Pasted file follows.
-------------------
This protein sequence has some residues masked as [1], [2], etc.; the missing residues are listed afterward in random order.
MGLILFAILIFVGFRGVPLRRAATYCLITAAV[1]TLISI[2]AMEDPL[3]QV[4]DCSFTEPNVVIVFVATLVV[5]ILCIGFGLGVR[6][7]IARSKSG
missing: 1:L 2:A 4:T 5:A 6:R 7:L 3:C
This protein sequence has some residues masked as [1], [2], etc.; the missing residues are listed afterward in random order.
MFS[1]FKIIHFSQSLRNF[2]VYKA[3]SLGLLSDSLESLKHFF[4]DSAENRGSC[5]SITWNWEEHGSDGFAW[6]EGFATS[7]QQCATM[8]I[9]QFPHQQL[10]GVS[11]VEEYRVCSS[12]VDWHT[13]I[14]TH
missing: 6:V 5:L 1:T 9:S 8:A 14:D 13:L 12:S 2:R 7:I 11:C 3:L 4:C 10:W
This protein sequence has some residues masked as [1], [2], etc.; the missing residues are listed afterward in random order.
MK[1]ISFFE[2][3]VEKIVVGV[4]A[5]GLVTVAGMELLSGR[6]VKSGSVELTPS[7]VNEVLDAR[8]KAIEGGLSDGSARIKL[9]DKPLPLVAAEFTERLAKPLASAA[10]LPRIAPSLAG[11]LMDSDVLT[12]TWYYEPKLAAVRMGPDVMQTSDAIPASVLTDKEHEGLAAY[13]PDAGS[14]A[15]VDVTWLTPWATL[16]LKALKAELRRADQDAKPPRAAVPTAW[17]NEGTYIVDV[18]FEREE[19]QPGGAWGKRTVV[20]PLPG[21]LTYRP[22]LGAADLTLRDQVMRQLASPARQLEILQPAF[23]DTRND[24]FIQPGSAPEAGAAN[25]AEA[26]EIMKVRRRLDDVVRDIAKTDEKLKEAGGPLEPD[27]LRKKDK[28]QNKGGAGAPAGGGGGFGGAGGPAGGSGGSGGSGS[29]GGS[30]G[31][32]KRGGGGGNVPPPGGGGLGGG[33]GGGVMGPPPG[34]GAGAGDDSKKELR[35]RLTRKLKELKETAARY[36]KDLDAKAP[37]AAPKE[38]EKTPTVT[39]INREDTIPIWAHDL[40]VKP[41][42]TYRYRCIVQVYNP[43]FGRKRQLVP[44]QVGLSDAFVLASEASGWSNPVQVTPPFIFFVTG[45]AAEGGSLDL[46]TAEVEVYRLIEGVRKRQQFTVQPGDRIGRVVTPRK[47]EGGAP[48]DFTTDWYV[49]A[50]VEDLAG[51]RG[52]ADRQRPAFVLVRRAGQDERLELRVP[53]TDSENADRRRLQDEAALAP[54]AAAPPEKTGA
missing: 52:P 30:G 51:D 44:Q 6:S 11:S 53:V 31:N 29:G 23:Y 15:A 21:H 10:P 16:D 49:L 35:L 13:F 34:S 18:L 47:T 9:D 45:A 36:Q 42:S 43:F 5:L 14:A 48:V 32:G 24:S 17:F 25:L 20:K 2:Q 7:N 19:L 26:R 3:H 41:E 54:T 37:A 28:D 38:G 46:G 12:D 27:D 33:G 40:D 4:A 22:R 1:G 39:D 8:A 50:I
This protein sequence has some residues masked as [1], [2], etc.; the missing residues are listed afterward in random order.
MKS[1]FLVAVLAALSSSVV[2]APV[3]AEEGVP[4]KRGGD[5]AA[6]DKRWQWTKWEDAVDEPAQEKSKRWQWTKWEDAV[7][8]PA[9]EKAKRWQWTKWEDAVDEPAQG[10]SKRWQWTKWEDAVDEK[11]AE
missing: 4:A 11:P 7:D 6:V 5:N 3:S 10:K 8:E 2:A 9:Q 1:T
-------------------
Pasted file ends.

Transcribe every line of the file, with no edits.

This protein sequence has some residues masked as [1], [2], etc.; the missing residues are listed afterward in random order.
MGLILFAILIFVGFRGVPLRRAATYCLITAAV[1]TLISI[2]AMEDPL[3]QV[4]DCSFTEPNVVIVFVATLVV[5]ILCIGFGLGVR[6][7]IARSKSG
missing: 1:L 2:A 4:T 5:A 6:R 7:L 3:C
This protein sequence has some residues masked as [1], [2], etc.; the missing residues are listed afterward in random order.
MFS[1]FKIIHFSQSLRNF[2]VYKA[3]SLGLLSDSLESLKHFF[4]DSAENRGSC[5]SITWNWEEHGSDGFAW[6]EGFATS[7]QQCATM[8]I[9]QFPHQQL[10]GVS[11]VEEYRVCSS[12]VDWHT[13]I[14]TH
missing: 6:V 5:L 1:T 9:S 8:A 14:D 13:L 12:S 2:R 7:I 11:C 3:L 4:C 10:W
This protein sequence has some residues masked as [1], [2], etc.; the missing residues are listed afterward in random order.
MK[1]ISFFE[2][3]VEKIVVGV[4]A[5]GLVTVAGMELLSGR[6]VKSGSVELTPS[7]VNEVLDAR[8]KAIEGGLSDGSARIKL[9]DKPLPLVAAEFTERLAKPLASAA[10]LPRIAPSLAG[11]LMDSDVLT[12]TWYYEPKLAAVRMGPDVMQTSDAIPASVLTDKEHEGLAAY[13]PDAGS[14]A[15]VDVTWLTPWATL[16]LKALKAELRRADQDAKPPRAAVPTAW[17]NEGTYIVDV[18]FEREE[19]QPGGAWGKRTVV[20]PLPG[21]LTYRP[22]LGAADLTLRDQVMRQLASPARQLEILQPAF[23]DTRND[24]FIQPGSAPEAGAAN[25]AEA[26]EIMKVRRRLDDVVRDIAKTDEKLKEAGGPLEPD[27]LRKKDK[28]QNKGGAGAPAGGGGGFGGAGGPAGGSGGSGGSGS[29]GGS[30]G[31][32]KRGGGGGNVPPPGGGGLGGG[33]GGGVMGPPPG[34]GAGAGDDSKKELR[35]RLTRKLKELKETAARY[36]KDLDAKAP[37]AAPKE[38]EKTPTVT[39]INREDTIPIWAHDL[40]VKP[41][42]TYRYRCIVQVYNP[43]FGRKRQLVP[44]QVGLSDAFVLASEASGWSNPVQVTPPFIFFVTG[45]AAEGGSLDL[46]TAEVEVYRLIEGVRKRQQFTVQPGDRIGRVVTPRK[47]EGGAP[48]DFTTDWYV[49]A[50]VEDLAG[51]RG[52]ADRQRPAFVLVRRAGQDERLELRVP[53]TDSENADRRRLQDEAALAP[54]AAAPPEKTGA
missing: 52:P 30:G 51:D 44:Q 6:S 11:S 53:V 31:N 29:G 23:Y 15:A 21:H 10:P 16:D 49:L 35:L 13:F 34:S 18:L 47:T 9:D 45:A 36:Q 42:S 43:F 5:L 14:A 48:V 32:G 24:S 17:F 25:L 20:K 2:Q 7:N 19:L 26:R 3:H 41:E 54:T 37:A 28:D 38:G 46:G 12:D 27:D 33:G 40:D 4:A 22:R 1:G 39:D 8:A 50:I
This protein sequence has some residues masked as [1], [2], etc.; the missing residues are listed afterward in random order.
MKS[1]FLVAVLAALSSSVV[2]APV[3]AEEGVP[4]KRGGD[5]AA[6]DKRWQWTKWEDAVDEPAQEKSKRWQWTKWEDAV[7][8]PA[9]EKAKRWQWTKWEDAVDEPAQG[10]SKRWQWTKWEDAVDEK[11]AE
missing: 4:A 11:P 7:D 6:V 5:N 3:S 10:K 8:E 2:A 9:Q 1:T